Mendelian Inheritance in Drosophila

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Lab#3
Mendelian Inheritance in Drosophila
Lab Report 1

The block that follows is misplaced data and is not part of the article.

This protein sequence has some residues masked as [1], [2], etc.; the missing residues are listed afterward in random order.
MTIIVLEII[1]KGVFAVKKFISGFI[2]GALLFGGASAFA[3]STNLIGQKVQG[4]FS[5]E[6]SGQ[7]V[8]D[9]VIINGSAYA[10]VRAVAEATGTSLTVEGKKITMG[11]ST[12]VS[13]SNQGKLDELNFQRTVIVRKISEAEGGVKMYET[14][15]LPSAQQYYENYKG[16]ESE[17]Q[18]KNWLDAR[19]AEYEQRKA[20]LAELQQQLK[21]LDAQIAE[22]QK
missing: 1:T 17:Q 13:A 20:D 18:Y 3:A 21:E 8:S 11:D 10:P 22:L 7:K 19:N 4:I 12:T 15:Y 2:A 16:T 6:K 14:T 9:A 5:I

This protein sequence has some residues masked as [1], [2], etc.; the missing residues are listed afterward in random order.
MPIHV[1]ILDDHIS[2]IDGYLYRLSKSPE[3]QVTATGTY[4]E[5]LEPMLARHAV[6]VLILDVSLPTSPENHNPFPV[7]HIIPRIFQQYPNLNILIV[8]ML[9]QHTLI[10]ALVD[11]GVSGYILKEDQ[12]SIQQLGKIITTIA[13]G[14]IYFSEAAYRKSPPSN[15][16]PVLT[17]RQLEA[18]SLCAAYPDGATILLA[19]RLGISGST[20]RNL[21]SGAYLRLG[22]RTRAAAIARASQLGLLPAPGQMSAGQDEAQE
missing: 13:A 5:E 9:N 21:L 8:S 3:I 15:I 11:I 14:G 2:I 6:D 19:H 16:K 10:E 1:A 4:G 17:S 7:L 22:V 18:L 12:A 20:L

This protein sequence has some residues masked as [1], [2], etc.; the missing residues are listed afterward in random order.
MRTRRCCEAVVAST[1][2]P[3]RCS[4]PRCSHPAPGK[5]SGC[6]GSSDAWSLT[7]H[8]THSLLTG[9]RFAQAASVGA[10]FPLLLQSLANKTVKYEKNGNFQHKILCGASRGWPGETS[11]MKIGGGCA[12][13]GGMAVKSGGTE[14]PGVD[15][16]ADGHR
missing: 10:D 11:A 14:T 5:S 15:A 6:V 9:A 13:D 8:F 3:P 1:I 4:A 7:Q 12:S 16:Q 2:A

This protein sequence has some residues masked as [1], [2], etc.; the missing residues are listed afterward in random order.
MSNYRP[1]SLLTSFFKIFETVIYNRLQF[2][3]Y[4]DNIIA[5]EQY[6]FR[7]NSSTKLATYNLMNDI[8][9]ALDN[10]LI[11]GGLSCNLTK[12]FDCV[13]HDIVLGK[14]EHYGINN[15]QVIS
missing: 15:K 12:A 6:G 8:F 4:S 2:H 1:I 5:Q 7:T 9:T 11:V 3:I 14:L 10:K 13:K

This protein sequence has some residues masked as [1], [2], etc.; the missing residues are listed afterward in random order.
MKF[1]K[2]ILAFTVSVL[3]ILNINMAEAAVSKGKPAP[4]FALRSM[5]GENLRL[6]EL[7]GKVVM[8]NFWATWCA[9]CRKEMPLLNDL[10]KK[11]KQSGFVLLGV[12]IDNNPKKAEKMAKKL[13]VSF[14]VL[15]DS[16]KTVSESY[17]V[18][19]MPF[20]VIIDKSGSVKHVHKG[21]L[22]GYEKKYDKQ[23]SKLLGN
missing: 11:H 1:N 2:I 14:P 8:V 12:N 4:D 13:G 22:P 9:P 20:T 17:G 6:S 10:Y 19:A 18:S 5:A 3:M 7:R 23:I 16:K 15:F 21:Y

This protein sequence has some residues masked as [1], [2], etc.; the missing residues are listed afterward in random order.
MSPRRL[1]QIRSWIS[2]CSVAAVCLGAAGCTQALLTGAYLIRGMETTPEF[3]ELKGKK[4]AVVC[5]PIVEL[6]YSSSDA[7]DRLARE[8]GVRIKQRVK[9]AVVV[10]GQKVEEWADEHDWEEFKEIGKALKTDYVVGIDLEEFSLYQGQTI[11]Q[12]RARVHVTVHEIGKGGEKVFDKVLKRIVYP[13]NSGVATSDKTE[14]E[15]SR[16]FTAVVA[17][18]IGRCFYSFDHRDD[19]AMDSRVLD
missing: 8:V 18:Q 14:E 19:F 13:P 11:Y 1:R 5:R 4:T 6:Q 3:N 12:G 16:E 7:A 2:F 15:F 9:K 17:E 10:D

In this experiment we are investigating the strength of the ratios discovered by Gregor Mendel in both the monohybrid and dihybrid cross. The ability to test these ratios stems from the use of Mendel’s law of segregation which states that during meiosis allele pairs will separate in gametes so one of each allele is present in a gamete. (Garey, et al,pg 8-13) These single alleles are then combined with the other parental gamete forming a new somatic cell. Another important law is the law of independent assortment which means that different gene pairs will separate independently of each other allowing two traits to be monitored at once. With these laws, ratios can be assigned to both the Monohybrid, a cross of only one gene, and a dihybrid cross, a cross of two independent genes, which will result in ratios for both phenotype and genotype. The phenotypic ratio for a standard F1 monohybrid cross is 1:2:1 while a dihybrid cross has a phenotypic ratio of 9:3:3:1. The genotypic ratio of for a monohybrid cross though is 3:1 as the dominant allele will generally over power the recessive allele. The only cases where this doesn't happen is when the alleles show codominance and a blending effect takes place. The use of Drosophila melanogaster is very useful when trying to observe many genetic properties, due to the ability to distinguish between each phenotype. This is due to the clear sex linked genes that are easily expressed and don't result in sterile or deceased offspring and the genes that are located on different chromosomes so that no crossing over occurs. Also the time between generations is exceptionally short allowing for a generation of flies to be produced almost every week. These flies can be easily secured and taken care of in a lab environment making them perfect for genetic studies. From this we can hypothesize that the ratio’s set up by Mandel will be shown in the monohybrid cross, the

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